Arc de Triomphe
The Musée d’Orsay clock from the inside
Eiffel Tower from underneath
Having left a few of my most-looked-forward-to activities to this final full day, I rose early and set off for a climb up the Eiffel Tower.
The Tower has three levels. You can walk up the first two but there are also lifts. You can then transfer and go up to the third level, which was too high for me. So I took the stairs and enjoyed the exercise, as well as the ironwork, both up and down to the second level.
After the obligatory photos of Paris, including a fee selfies, I had the most French brunch I could muster: a croque monsieur in the restaurant of the Eiffel Tower.
A quick walk along the Seine then took me to the now famous love locks left on the water’s edge, before a trip to Notre Dame. This cathedral was very pretty and well worth the walk, but my favourite part of the day was certainly still to come. Walking to the Latin Quarter in search of some crepes and gelato which were highly recommended in my Lonely Planet guidebook, I found my favourite neighbourhood in the city. Not only was the food and drink well worth the trip but this (the 5th and the 6th arrondissements) was the most architecturally interesting part of the city to me.
As the day was drawing to a close a had a quick change at my flat before returning to Musée du Louvre for my three-hour guided tour.
A quick couple of recommendations:
- Pay for a guided tour. I can recommend City Wonders.
- Go to the Louvre at night. It’s open until late on a Wednesday and Friday.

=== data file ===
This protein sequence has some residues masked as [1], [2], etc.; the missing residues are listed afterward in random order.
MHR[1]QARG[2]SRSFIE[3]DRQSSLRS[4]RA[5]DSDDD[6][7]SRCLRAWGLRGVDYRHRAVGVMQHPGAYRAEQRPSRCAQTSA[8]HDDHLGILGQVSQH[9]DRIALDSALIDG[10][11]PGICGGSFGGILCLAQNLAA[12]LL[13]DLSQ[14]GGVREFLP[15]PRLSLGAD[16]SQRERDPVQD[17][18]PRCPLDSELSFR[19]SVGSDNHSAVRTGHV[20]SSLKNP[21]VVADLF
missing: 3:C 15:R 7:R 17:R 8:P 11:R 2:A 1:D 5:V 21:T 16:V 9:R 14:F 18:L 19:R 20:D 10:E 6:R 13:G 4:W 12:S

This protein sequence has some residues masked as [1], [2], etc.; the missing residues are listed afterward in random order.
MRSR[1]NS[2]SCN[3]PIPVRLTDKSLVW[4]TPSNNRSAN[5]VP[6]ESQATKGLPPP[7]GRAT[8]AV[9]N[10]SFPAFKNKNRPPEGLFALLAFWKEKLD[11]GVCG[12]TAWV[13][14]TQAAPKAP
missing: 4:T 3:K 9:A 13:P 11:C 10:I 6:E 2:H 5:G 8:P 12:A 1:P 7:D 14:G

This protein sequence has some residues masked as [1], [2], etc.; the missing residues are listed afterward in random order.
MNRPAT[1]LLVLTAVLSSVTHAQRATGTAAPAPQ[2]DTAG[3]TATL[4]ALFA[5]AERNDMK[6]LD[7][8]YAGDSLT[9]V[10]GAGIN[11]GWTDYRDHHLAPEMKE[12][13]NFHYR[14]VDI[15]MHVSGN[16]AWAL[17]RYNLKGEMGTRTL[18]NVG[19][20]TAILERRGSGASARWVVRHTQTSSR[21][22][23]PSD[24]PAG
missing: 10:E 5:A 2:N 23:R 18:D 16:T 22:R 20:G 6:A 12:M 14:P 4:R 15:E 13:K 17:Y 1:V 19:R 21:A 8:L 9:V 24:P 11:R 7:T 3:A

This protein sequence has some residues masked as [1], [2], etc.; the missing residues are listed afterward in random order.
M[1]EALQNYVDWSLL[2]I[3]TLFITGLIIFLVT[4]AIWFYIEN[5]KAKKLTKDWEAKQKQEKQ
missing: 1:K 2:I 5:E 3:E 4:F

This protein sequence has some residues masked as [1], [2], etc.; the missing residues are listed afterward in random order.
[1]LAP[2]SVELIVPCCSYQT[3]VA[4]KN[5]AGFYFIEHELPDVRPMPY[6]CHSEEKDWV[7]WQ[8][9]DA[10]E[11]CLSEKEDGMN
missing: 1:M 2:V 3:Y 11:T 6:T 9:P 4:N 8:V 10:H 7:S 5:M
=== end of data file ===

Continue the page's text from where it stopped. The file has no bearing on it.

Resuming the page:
- Don’t get too hung up on seeing the Mona Lisa. Just enjoy the history and the journey.
I’d be told far too often that the Mona Lisa was too small, and the queues to see her were too big, and the Louvre was too big, and it was too busy. And none of it made much sense. All of this will be conquered by following the above tips.
Our guide was fantastic and he gave the required context to understand the museum and much of the art. Without him I’d have not understood what I was seeing, the value of the pieces or their importance. This was amongst the best £30 I could have spent in Paris. Not only did we skip the queues but this night tour meant we saw the museum in a beautiful (lack of) light
Having gone all the way to Paris to see it, I think a tour is a must-buy! The Louvre stole the whole show. I loved learning about the art. I loved seeing the classical Greek statues, the rooms, the art collection and the old foundations (which date back to a fortress which was on the site, before being converted to a palace and later a museum). With three wings to see, we barely scratched the surface, seeing about half of one wing, but that just leaves me in a great place to see more next time.
Having satisfied my inner geek, I was able to spend the rest of the night taking photos of the pyramids before returning to my flat for my last night’s sleep.
The next day I was sadly on my way home.